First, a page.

- Methodology article
- Open Access
A novel method for efficient and abundant production of Phytophthora brassicaezoospores on Brussels sprout leaf discs
© Bouwmeester and Govers; licensee BioMed Central Ltd. 2009
Received: 08 January 2009
Accepted: 22 August 2009
Published: 22 August 2009
Phytophthora species are notorious oomycete pathogens that cause diseases on a wide range of plants. Our understanding how these pathogens are able to infect their host plants will benefit greatly from information obtained from model systems representative for plant-Phytophthora interactions. One attractive model system is the interaction between Arabidopsis and Phytophthora brassicae. Under laboratory conditions, Arabidopsis can be easily infected with mycelial plugs as inoculum. In the disease cycle, however, sporangia or zoospores are the infectious propagules. Since the current P. brassicae zoospore isolation methods are generally regarded as inefficient, we aimed at developing an alternative method for obtaining high concentrations of P. brassicae zoospores.
P. brassicae isolates were tested for pathogenicity on Brussels sprout plants (Brassica oleracea var. gemmifera). Microscopic examination of leaves, stems and roots infected with a GFP-tagged transformant of P. brassicae clearly demonstrated the susceptibility of the various tissues. Leaf discs were cut from infected Brussels sprout leaves, transferred to microwell plates and submerged in small amounts of water. In the leaf discs the hyphae proliferated and abundant formation of zoosporangia was observed. Upon maturation the zoosporangia released zoospores in high amounts and zoospore production continued during a period of at least four weeks. The zoospores were shown to be infectious on Brussels sprouts and Arabidopsis.
The in vitro leaf disc method established from P. brassicae infected Brussels sprout leaves facilitates convenient and high-throughput production of infectious zoospores and is thus suitable to drive small and large scale inoculation experiments. The system has the advantage that zoospores are produced continuously over a period of at least one month.
Plants can be affected by a broad range of plant-pathogenic oomycetes, such as downy mildews and Phytophthora species. Comprehensive knowledge of host-pathogen interactions is a prerequisite for designing novel control strategies. Elucidation of these complex interactions will especially benefit from easy and user-friendly model pathosystems. One of the potential model systems is the interaction between Phytophthora brassicae and Arabidopsis .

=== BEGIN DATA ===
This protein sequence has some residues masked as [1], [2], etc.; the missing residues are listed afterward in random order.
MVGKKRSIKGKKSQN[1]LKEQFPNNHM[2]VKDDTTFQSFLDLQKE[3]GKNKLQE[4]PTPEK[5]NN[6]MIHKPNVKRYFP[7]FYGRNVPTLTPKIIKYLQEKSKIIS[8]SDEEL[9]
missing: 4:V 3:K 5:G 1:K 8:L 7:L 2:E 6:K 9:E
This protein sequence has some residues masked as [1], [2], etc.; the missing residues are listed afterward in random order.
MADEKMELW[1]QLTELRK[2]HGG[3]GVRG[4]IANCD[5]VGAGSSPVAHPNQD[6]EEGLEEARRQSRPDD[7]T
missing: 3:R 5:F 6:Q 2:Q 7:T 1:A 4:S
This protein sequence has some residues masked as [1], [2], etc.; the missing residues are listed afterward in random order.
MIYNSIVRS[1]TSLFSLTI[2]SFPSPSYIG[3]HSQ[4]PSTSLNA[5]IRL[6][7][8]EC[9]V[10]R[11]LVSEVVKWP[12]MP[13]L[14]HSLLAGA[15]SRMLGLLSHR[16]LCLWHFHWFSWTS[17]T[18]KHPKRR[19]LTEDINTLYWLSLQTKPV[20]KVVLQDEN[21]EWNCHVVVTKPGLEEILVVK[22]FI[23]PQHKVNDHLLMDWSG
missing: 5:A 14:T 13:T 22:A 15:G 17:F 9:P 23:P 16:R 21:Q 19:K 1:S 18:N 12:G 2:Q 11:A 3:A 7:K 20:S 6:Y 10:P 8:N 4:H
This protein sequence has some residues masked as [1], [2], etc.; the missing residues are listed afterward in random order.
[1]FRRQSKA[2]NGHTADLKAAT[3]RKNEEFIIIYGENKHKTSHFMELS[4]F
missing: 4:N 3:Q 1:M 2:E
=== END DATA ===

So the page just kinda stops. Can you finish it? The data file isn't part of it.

P. brassicae was initially classified as P. porri, a major pathogen causing white tip disease on Allium species [2, 3], but based on detailed characterization, including isozyme pattern, ITS sequence, morphology and host-pathogenicity, it is now categorized as a new and distinct species [4, 5]. P. brassicae has a narrow host range restricted to brassicaceous plants and was shown to be pathogenic on different Brassica species, e.g. Chinese cabbage (Brassica rapa subsp. pekinensis), Brussels sprouts (Brassica oleracea var. gemmifera) and rutabaga (swedes) (Brassica napus var. napobrassica) [6, 7]. P. brassicae is mostly associated with post-harvest damage that limits the marketability of cabbage heads and can reach up to 90% losses [8–10]. Although less frequently, disease symptoms have been observed on cabbage plants in the field. Colonization often starts in root or stem tissue, and subsequently progresses upwards through the vascular system, eventually colonizing the leaves. Infection and disease spread is more severe under wet weather conditions with moderate temperatures; the optimum lies between 15 and 20°C, although pathogen growth has been observed at lower temperatures down to -3°C .
In the last decade, Arabidopsis has become the most attractive model plant for genetic and molecular studies and consequently it is favorable as host plant for studying plant-pathogen interactions. Several oomycete pathogens have been reported to infect Arabidopsis, either naturally or under laboratory conditions. These include Hyaloperonospora arabidopsidis, Albugo candida and two Phytophthora species, P. cinnamoni and P. brassicae [1, 11–13]. The best studied Phytophthora species, i.e. P. infestans and P. sojae, are incapable to infect Arabidopsis; they trigger defense responses leading to non-host resistance . Roetschi et al. (2001), who first described the P. brassicae-Arabidopsis pathosystem, inoculated a variety of P. brassicae isolates on multiple Arabidopsis accessions and defence mutants, and showed that certain combinations result in compatible and others in incompatible interactions . This pathosystem has the potential to become a model for studying oomycete-plant interactions, allowing concurrent molecular analysis of the host as well as the pathogen.